But there’s nothing God-like about that. That’s just throwing our weight around. God’s Word enters what he has made, becomes part of the human story, to show us what being “made in the image of God” really requires of us. The Kims and Trumps of our world may crow about the size of the nuclear buttons they can press, but what’s far more God-like is to put our arm around the shoulder of a grieving mother, or to feed a hungry child, or to wait and watch beside a hospital bed. When we light lights, when we restore balance, when we give time, when we care.

I was driving not long ago in what seemed like the middle of nowhere, a quiet lane miles from anywhere, when I came across a council truck. Two men were loading onto it what looked like most of a kitchen, dumped into a hedge bank in the countryside. I couldn’t help but reflect that if half the effort that must have gone into taking all that stuff out there in order to dump it miles from any place had instead been spent on doing something charitable, our world could be so much nicer.

Easy for me to say. Maybe harder to do. I know I take the easy option or make the selfish decision far too often. That’s one of the reasons why we Christian folk are supposed to take time to pray. Not in order to present God with our list of wants and instructions, but to re-tune ourselves into his creative will, and to re-awaken that bit of us that is made in his blest and loving image. The Christian challenge is to be like Jesus, which is what Jesus asks of us when he says, “Follow me.” He doesn’t just mean ‘trail along behind me’, but listen, watch, take note, see what I do - and now go, and do the same.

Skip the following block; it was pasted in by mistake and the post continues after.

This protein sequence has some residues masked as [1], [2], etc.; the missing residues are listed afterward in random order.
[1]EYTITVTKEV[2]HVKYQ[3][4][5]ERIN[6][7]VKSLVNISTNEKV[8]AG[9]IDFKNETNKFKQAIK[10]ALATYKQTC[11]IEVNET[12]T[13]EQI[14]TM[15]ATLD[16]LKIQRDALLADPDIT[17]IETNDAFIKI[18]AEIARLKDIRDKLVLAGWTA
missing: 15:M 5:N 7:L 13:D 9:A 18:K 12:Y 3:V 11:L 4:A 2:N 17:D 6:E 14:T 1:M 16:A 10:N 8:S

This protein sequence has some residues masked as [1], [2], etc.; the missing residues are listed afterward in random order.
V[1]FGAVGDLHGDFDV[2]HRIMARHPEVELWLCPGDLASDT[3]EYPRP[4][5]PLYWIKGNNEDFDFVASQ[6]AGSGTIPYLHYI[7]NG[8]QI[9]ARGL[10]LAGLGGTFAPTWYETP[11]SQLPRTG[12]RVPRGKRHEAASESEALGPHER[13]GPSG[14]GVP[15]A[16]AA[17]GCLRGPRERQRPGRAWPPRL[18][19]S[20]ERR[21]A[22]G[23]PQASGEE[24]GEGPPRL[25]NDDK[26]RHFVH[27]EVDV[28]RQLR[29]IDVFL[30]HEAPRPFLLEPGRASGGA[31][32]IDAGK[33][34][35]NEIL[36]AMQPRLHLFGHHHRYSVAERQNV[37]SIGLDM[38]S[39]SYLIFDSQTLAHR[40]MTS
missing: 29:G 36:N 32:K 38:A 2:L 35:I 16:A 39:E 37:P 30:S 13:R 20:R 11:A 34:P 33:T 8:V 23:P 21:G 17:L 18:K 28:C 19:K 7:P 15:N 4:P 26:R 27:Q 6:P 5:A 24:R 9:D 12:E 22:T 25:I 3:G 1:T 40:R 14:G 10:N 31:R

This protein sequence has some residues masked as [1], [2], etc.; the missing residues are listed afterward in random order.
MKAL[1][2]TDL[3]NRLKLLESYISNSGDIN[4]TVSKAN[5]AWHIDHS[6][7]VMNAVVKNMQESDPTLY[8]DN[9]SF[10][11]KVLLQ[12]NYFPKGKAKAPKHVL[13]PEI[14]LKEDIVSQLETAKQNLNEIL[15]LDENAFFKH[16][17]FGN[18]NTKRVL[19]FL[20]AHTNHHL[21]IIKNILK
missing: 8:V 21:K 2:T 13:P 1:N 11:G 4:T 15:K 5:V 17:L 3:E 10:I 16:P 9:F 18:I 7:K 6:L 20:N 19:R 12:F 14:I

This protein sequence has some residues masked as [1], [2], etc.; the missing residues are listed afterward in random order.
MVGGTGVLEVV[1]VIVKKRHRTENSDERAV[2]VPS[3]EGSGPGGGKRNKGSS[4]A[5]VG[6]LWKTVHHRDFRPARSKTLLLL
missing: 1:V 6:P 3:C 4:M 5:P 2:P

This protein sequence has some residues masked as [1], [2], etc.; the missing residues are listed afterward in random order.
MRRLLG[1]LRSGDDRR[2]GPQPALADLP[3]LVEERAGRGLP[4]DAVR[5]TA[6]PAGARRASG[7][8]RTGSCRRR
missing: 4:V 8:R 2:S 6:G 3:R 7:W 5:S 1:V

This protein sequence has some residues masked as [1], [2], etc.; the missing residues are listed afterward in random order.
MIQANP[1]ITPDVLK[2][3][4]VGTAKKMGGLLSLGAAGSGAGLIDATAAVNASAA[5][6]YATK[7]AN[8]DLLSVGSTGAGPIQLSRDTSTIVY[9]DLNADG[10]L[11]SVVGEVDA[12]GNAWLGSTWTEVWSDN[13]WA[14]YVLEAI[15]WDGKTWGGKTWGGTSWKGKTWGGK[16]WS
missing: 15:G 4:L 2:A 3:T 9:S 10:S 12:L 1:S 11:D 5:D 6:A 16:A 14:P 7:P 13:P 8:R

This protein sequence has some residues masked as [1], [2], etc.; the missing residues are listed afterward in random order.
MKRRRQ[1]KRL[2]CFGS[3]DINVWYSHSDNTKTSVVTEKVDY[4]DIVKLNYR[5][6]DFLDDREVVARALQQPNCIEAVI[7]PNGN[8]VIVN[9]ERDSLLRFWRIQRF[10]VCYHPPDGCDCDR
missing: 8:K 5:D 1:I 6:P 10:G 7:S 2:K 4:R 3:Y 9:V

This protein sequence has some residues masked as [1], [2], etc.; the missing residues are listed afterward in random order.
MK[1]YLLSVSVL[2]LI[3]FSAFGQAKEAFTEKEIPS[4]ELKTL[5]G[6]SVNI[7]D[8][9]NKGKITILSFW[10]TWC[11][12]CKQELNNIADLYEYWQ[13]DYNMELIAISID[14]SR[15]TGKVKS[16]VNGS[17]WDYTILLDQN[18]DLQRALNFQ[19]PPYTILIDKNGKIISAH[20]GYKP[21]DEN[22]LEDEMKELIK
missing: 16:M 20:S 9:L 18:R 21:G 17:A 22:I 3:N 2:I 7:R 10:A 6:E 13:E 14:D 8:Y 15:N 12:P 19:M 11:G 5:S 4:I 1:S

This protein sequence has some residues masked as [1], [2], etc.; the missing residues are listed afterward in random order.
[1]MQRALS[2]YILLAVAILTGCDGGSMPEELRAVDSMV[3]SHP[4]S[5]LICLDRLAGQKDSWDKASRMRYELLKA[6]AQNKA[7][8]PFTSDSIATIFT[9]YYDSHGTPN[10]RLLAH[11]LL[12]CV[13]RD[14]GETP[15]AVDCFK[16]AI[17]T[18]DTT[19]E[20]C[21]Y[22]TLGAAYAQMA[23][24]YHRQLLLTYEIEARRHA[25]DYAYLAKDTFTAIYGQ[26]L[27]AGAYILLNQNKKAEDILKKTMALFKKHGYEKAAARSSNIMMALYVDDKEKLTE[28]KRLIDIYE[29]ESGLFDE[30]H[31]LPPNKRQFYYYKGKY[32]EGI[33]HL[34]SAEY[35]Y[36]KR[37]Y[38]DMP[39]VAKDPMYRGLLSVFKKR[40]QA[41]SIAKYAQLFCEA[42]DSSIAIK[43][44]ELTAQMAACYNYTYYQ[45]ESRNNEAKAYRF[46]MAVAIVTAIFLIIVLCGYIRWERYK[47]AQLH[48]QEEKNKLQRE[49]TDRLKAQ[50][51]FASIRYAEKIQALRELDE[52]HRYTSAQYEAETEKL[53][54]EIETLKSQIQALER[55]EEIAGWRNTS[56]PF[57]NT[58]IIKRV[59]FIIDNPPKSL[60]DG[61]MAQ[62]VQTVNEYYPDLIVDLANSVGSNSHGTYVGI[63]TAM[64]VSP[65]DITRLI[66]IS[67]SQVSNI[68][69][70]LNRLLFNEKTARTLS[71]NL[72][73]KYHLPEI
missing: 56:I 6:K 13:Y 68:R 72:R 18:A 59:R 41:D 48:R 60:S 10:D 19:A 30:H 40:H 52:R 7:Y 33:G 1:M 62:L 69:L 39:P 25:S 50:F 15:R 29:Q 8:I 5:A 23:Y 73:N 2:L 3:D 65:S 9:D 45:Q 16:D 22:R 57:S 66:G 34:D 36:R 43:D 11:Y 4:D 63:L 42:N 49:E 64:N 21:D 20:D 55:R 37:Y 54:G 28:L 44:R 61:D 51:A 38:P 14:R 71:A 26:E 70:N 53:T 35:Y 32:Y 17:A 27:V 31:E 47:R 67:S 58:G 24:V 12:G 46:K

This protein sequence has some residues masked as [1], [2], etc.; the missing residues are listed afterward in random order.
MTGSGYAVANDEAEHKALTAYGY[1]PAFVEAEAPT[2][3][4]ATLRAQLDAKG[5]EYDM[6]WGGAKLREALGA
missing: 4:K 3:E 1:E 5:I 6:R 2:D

So what does it mean for me, for you, to be like Jesus, where we are? This is the Divine Word by whom all things were created. We too are called to be creative, lovingly creative, in the way we balance and prioritise and live our lives.

Hull was in the news last week, mostly because of the Banksy mural that appeared on a disused bridge. Hull was our city of culture last year, of course. But Hull was also more quietly in the news last week because of Hullcoin. You know about Bitcoin? Well, Hullcoin is a virtual currency that’s designed to reward people who volunteer. They can be given Hullcoins in return for their voluntary work, and at shops and businesses involved in the scheme their Hullcoins can buy them money off the usual price of things. Not everyone needs this, of course - but some volunteers are themselves poorly off, maybe they help out because being unemployed they’ve got time on their hands. It’s a nice thank-you, and a recognition of the way in which we depend on each other, if where we live is to be a balanced and healthy place.

Our world here is I think a poorer place for the loss of Cae Post. Maybe that couldn’t be helped. But we’ll be poorer still if we lose what Cae Post stood for: care for the environment allied with care in the community, care for one another. We’ve just this one planet, which we’ve borrowed from our children; we’ve no second home. We can’t afford the luxury of poisoning our own well.